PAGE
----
I was going to write a post about Barry Zito.
Then, this happened.
Nothing too unusual for Doc, who breezed through 9 innings on 103 pitches, giving up 5 hits and 1 run without walking a batter. He faced 30 hitters — 3 more than the minimum — and 72 of his pitches were in the strike zone, in sharp contrast to the MLB-average 60-ish percent of pitches thrown for strikes. In case you’re wondering, he throws an average of 67% strikes, an advantage of being a contact pitcher who stays down in the strike zone rather than a power pitcher who simply tries to blow the hitters away.
You, over there, reading this post. Are you looking for your stoicism? Well that’s too bad, because Roy Halladay took it and it’s unlikely you’ll get it back.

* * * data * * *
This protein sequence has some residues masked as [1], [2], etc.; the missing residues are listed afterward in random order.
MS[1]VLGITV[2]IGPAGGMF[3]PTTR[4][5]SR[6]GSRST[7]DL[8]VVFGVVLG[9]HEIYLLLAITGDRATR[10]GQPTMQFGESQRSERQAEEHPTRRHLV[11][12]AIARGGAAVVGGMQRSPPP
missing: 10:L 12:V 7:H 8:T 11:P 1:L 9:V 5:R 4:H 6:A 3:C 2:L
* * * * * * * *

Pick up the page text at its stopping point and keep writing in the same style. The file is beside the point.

Unlike some people, I wasn’t overly excited about the “teacher vs. mentor” aspect of last night’s game. I just wanted to see Halladay pitch well. And hey, let’s screencap the current standings for posterity:
Forget it, Yankees. (Memo to Mark “They Keep On Paying Me And I Keep On Sucking” Teixeira: We all know that striking out doesn’t help you score runs. But sometimes, you just can’t avoid it. Keep up the stellar, sub-Mendoza Line work.)
I once thought that wins were a good stat for measuring a pitcher’s success. That was a long time ago. But we can still take a look at this and smile, right? (And yes, Bronson Arroyo can go to hell or whatever. He doesn’t even have a high BAbip.)